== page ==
We are pleased that we have a way to move forward that is supported by the supermajority. The final paper is expected to be released in the summer of 2023.

The Challenge

Since the original description in 1849 of visceral and subcutaneous adiposity in overfed children by von Rokitansky (reviewed in PMID: 34036255), the field has struggled to come up with an adequate nomenclature.

The term non-alcoholic fatty liver disease (NAFLD) was chosen simply because we did not have enough data to better understand the pathophysiology and because we lacked a better term. In the absence of alternatives, NAFLD was adopted because it described the presence of fat inside the liver while excluding another common cause, namely excess alcohol.

Thanks to the global liver community’s research, we now know that the vast majority of diseases currently designated as NAFLD are related to so-called “metabolic” factors including overweight, visceral obesity, insulin resistance and dyslipidaemia.

The three multinational societies (American Association for the Study of Liver Diseases (AASLD), La Asociación Latinoamericana para el Estudio del Hígado (ALEH) and European Association for the Study of the Liver (EASL)) identified some of the key shortcomings of the term in an editorial that was published in the societies’ respective journals.

As the editorial notes, metabolic dysfunction associated fatty liver disease (MAFLD), which required the presence of steatosis in co-existence with stipulated metabolic criteria, was put forward in 2019. This had the advantage of being both an affirmative name and diagnosis.

However, the use of fatty in the title retained stigmatizing terminology according to both patients and providers. Yet MAFLD had the potential to be a much better term than NAFLD if we removed the stigmatizing “fatty” term. Ultimately, the Initiative was looking to find an affirmative non-stigmatizing name and diagnosis.

We are pleased that we have a way to move forward that is supported by the supermajority. The final paper is expected to be released in the summer of 2023.

 

Join the conversation online by following @AASLDtweets and #NAFLDNomenclature 

At its inception, the participating liver societies were the American Association for the Study of Liver Diseases (AASLD), La Asociación Latinoamericana para el Estudio del Hígado (ALEH), Asian Pacific Association for the Study of the Liver (APASL) and European Association for the Study of the Liver (EASL), with the patient bodies being the Global Liver Institute, European Liver Patients’ Association (ELPA), Liver Patients International (LPI), Fatty Liver Foundation (FLF) and the American Liver Foundation (ALF).

Each society and patient group was asked to nominate experts from their membership who would add input and vote in this process. Additionally, endocrinologists and pediatricians were involved at every stage of the process.

Subsequently, the NAFLD Nomenclature Development Initiative has retained active involvement from American Association for the Study of Liver Diseases (AASLD), the European Association for the Study of the Liver (EASL), the Latin American Association for the Study of the Liver (ALEH) along with various national hepatology societies and patient advocacy organizations, which convened a steering committee to objectively examine the need for revisiting the NAFLD nomenclature and for a name and/or definition change.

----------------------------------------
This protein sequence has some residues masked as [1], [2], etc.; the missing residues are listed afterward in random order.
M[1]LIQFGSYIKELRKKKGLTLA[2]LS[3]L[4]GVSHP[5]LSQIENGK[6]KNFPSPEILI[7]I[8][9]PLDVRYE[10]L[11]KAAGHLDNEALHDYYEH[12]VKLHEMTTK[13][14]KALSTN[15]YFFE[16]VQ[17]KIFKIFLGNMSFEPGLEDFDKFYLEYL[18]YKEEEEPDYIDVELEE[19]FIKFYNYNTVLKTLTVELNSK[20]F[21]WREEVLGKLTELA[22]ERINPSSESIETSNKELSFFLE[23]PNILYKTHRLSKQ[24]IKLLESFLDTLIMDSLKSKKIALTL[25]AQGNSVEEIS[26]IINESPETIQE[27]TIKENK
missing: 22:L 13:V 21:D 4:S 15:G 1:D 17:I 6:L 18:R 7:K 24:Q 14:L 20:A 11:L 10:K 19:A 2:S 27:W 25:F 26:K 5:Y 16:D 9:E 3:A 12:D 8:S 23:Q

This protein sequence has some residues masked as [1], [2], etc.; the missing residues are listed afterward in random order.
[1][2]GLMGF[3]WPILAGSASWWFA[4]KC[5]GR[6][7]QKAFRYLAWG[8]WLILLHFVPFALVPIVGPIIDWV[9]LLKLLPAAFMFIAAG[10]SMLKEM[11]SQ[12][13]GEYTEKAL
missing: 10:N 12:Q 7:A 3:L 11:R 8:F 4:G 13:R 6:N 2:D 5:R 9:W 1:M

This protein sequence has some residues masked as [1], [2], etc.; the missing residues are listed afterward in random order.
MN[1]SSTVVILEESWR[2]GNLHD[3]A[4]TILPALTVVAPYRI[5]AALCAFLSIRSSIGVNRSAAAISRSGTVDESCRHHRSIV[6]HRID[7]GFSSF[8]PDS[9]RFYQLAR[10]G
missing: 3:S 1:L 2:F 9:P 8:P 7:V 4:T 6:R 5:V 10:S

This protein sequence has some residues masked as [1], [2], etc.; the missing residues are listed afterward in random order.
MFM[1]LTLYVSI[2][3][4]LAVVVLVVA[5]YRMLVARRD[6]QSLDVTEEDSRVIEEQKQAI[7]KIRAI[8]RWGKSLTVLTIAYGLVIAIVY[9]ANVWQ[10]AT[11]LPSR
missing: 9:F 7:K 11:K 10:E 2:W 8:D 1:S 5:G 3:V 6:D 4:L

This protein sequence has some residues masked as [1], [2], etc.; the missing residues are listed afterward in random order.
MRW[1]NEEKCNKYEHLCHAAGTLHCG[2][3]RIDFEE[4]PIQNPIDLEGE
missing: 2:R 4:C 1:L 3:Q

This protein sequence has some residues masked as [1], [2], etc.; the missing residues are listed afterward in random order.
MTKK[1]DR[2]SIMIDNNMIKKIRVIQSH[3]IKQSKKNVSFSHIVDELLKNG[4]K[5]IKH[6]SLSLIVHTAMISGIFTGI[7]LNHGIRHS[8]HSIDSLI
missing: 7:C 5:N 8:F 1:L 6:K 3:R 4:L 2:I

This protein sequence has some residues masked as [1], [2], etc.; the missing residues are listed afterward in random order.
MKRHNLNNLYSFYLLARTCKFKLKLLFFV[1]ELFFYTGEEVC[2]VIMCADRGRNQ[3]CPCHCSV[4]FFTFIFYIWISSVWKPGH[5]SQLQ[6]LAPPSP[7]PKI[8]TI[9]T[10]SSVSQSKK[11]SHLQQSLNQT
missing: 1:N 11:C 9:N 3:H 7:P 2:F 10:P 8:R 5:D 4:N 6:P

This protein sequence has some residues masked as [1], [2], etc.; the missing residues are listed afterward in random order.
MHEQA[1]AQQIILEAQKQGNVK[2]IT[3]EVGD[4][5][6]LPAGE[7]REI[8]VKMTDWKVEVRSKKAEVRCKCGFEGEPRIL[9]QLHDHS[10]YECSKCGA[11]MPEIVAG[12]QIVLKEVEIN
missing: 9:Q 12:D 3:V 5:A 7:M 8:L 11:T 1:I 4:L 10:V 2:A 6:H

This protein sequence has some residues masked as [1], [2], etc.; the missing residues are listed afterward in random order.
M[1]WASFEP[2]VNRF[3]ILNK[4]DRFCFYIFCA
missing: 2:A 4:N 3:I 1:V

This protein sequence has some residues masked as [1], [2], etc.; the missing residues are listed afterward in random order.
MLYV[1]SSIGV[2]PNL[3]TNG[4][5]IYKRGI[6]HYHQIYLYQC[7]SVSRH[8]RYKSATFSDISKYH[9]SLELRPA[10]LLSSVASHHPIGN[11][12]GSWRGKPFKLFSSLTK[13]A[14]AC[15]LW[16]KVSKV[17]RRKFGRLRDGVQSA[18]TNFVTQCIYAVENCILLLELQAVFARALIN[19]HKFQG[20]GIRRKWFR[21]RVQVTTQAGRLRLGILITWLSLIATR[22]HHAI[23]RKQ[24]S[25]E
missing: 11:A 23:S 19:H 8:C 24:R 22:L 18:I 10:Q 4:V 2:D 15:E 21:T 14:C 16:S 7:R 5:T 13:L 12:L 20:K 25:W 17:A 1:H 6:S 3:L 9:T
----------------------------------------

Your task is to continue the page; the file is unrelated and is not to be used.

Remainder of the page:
Steering Committee Members

  • Manal Abdelmalek, MD, MPH, FAASLD United States
  • Quentin M. Anstee, MBBS, PhD, FRCP United Kingdom
  • Marco Arrese, MD, FAASLD Chile
  • Ulrich Beuers, MD Netherlands
  • Elisabetta Bugianesi, MD, PhD Italy
  • Graciela Castro Narró, MD México
  • Helena Cortez-Pinto, MD, PhD, FAASLD Portugal
  • Donna Cryer, JD United States
  • Kenneth Cusi, MD, FACP, FACE United States
  • Mohamed El-Kassas, PhD Egypt 
  • Wayne Eskridge United States
  • Jiangao Fan, MD, PhD China
  • Sven M. Francque, MD, PhD Belgium
  • Cynthia D. Guy, MD United States
  • Stephen A. Harrison, MD, FAASLD United States
  • Fasiha Kanwal, MD, MSHS, AGAF, FAASLD United States
  • Bart Koot, MD, PhD Netherlands
  • Marko Korenjak Belgium
  • Jeffrey V Lazarus, PhD Spain
  • Rohit Loomba, MD, FAASLD United States
  • Robert Mitchell-Thain United Kingdom
  • Philip N. Newsome, MD, PhD United Kingdom
  • Shivaram Prasad Singh, MBBS, MD, DM India
  • Vlad Ratziu, MD France
  • Mary E. McCarthy Rinella, MD, FAASLD United States
  • Michael Roden, MD Germany
  • Arun J. Sanyal, MD, FAASLD United States
  • Shiv Kumar Sarin, MD, FAASLD India
  • Silvia C. Sookoian, MD, PhD, FAASLD Argentina
  • Wendy Spearman MBChB, FCP, FRCP, MMed, PhD South Africa
  • Dina Tiniakos, MD, PhD, FRCPath Greece
  • Luca Valenti, MD Italy
  • Miriam B. Vos, MD, MSPH, FAASLD United States
  • Vincent Wong, MD China
  • Yusuf Yilmaz, MD Turkey
  • Zobair Younossi, MD, MPH, FAASLD United States

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NAFLD Nomenclature Consensus Form